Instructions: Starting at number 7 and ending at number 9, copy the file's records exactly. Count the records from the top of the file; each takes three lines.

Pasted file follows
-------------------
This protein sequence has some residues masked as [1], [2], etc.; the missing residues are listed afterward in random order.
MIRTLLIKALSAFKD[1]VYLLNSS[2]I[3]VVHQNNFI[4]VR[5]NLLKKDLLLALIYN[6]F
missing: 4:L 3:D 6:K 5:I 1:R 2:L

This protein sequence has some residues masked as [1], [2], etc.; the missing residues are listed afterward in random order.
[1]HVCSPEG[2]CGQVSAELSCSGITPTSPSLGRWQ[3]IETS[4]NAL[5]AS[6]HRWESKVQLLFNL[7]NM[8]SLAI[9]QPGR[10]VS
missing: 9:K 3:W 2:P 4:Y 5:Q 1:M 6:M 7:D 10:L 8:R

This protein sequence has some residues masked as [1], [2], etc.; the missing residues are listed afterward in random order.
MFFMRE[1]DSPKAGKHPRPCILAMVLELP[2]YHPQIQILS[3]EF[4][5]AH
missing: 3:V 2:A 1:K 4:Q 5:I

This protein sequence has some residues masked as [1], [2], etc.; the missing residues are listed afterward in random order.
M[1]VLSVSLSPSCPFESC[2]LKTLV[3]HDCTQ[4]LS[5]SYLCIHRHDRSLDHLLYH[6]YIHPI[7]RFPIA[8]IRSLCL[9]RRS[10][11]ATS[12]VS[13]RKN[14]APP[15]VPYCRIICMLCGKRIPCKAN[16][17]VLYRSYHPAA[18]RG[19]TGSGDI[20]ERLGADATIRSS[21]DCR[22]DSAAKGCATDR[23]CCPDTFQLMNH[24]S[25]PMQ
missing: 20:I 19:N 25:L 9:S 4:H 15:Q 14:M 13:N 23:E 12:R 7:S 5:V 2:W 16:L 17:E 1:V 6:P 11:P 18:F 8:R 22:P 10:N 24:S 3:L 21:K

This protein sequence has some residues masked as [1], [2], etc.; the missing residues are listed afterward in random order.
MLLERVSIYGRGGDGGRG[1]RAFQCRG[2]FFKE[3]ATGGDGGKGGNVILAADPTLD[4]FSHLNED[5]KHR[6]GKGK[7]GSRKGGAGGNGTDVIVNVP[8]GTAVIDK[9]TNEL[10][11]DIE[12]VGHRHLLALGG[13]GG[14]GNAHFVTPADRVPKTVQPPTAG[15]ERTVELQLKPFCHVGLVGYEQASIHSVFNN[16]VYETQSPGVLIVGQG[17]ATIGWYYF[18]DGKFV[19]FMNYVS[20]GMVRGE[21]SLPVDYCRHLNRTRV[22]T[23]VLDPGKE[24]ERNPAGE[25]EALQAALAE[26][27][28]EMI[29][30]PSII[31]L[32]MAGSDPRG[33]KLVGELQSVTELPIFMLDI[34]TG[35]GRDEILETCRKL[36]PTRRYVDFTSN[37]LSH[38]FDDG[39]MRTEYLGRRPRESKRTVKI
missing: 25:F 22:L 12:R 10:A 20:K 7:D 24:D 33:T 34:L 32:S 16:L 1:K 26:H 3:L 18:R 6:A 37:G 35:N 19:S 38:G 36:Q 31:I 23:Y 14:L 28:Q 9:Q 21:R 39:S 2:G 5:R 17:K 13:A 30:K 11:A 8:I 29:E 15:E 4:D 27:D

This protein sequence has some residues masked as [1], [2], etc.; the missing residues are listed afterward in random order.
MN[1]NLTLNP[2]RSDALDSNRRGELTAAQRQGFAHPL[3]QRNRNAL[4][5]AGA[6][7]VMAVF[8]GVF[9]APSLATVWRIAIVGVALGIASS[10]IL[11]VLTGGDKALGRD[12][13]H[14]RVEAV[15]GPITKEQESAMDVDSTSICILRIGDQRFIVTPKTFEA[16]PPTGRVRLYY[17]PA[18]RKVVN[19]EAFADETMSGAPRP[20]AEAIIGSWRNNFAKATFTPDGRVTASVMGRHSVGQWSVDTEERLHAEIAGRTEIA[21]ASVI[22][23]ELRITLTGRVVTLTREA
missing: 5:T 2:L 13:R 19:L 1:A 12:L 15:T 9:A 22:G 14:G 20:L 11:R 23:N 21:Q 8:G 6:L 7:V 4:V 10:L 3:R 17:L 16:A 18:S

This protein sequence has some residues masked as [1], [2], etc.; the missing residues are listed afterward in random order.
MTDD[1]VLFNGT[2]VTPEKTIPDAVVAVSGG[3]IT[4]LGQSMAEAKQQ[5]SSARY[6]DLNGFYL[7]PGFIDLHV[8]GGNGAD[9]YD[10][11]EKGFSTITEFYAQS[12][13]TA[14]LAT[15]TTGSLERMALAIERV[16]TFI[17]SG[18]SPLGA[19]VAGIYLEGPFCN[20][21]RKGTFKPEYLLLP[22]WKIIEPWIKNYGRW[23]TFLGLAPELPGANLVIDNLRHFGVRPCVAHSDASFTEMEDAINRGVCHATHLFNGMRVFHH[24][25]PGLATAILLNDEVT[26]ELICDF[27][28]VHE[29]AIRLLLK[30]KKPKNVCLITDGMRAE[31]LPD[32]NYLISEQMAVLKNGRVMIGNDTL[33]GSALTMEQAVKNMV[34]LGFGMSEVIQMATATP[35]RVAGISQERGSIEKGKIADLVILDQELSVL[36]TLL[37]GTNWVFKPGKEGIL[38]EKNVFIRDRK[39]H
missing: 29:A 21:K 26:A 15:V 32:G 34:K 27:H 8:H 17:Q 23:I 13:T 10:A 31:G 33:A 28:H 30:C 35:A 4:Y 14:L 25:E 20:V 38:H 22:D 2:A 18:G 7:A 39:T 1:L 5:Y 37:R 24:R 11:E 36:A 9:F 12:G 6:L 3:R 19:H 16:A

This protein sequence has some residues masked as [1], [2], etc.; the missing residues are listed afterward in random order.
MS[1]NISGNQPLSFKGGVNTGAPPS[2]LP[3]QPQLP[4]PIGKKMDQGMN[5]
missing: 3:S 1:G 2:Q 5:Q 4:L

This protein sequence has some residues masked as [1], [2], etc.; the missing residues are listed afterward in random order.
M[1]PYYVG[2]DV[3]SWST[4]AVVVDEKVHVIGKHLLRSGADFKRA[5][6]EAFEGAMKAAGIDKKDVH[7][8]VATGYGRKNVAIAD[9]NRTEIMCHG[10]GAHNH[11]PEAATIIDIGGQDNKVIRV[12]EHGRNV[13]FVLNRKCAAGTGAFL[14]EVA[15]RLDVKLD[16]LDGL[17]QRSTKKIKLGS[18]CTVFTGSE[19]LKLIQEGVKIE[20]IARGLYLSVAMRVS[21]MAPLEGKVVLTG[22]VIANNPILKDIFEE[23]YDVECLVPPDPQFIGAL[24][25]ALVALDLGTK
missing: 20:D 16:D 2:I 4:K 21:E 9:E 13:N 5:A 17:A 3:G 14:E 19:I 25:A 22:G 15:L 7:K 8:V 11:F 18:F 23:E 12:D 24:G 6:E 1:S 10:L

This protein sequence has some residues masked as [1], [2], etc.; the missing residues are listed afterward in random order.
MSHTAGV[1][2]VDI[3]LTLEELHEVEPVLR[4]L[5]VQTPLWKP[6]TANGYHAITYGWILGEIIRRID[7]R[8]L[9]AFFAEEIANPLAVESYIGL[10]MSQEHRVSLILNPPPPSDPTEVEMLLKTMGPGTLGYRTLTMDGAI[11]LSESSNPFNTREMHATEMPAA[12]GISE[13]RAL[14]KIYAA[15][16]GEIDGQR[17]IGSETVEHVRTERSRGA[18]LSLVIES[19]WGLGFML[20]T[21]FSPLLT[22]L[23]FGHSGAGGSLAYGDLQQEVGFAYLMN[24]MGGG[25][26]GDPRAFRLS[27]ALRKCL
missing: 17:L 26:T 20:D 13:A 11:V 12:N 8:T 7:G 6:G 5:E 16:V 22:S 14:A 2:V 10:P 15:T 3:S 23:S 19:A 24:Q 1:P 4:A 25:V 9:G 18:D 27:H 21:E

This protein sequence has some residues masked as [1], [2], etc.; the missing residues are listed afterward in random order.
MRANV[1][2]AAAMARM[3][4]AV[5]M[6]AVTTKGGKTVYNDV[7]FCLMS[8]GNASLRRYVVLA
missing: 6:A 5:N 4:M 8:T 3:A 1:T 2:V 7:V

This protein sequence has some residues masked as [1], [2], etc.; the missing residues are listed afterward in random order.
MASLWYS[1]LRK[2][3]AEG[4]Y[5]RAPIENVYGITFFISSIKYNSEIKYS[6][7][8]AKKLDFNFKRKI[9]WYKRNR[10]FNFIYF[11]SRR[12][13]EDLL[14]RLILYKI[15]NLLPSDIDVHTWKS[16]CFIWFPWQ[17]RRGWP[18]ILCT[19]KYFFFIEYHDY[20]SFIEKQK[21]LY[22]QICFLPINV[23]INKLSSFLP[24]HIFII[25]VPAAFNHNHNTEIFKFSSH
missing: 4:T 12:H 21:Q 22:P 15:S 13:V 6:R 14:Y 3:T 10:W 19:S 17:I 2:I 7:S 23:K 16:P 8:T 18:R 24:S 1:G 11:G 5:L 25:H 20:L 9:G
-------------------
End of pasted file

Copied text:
This protein sequence has some residues masked as [1], [2], etc.; the missing residues are listed afterward in random order.
MTDD[1]VLFNGT[2]VTPEKTIPDAVVAVSGG[3]IT[4]LGQSMAEAKQQ[5]SSARY[6]DLNGFYL[7]PGFIDLHV[8]GGNGAD[9]YD[10][11]EKGFSTITEFYAQS[12][13]TA[14]LAT[15]TTGSLERMALAIERV[16]TFI[17]SG[18]SPLGA[19]VAGIYLEGPFCN[20][21]RKGTFKPEYLLLP[22]WKIIEPWIKNYGRW[23]TFLGLAPELPGANLVIDNLRHFGVRPCVAHSDASFTEMEDAINRGVCHATHLFNGMRVFHH[24][25]PGLATAILLNDEVT[26]ELICDF[27][28]VHE[29]AIRLLLK[30]KKPKNVCLITDGMRAE[31]LPD[32]NYLISEQMAVLKNGRVMIGNDTL[33]GSALTMEQAVKNMV[34]LGFGMSEVIQMATATP[35]RVAGISQERGSIEKGKIADLVILDQELSVL[36]TLL[37]GTNWVFKPGKEGIL[38]EKNVFIRDRK[39]H
missing: 29:A 21:K 26:A 15:V 32:G 34:K 27:H 8:H 17:Q 23:I 13:T 10:A 31:G 33:A 28:H 30:C 35:A 4:Y 14:L 25:E 20:V 38:H 22:D 2:A 18:G 7:A 39:T 1:L 5:Y 37:R 24:R 11:E 36:A 9:F 12:G 6:L 3:R 19:H 16:A

This protein sequence has some residues masked as [1], [2], etc.; the missing residues are listed afterward in random order.
MS[1]NISGNQPLSFKGGVNTGAPPS[2]LP[3]QPQLP[4]PIGKKMDQGMN[5]
missing: 3:S 1:G 2:Q 5:Q 4:L

This protein sequence has some residues masked as [1], [2], etc.; the missing residues are listed afterward in random order.
M[1]PYYVG[2]DV[3]SWST[4]AVVVDEKVHVIGKHLLRSGADFKRA[5][6]EAFEGAMKAAGIDKKDVH[7][8]VATGYGRKNVAIAD[9]NRTEIMCHG[10]GAHNH[11]PEAATIIDIGGQDNKVIRV[12]EHGRNV[13]FVLNRKCAAGTGAFL[14]EVA[15]RLDVKLD[16]LDGL[17]QRSTKKIKLGS[18]CTVFTGSE[19]LKLIQEGVKIE[20]IARGLYLSVAMRVS[21]MAPLEGKVVLTG[22]VIANNPILKDIFEE[23]YDVECLVPPDPQFIGAL[24][25]ALVALDLGTK
missing: 20:D 16:D 2:I 4:K 21:E 9:E 13:N 5:A 17:A 3:G 14:E 19:I 25:A 22:G 15:L 7:K 8:V 11:F 18:F 23:E 12:D 24:G 6:E 1:S 10:L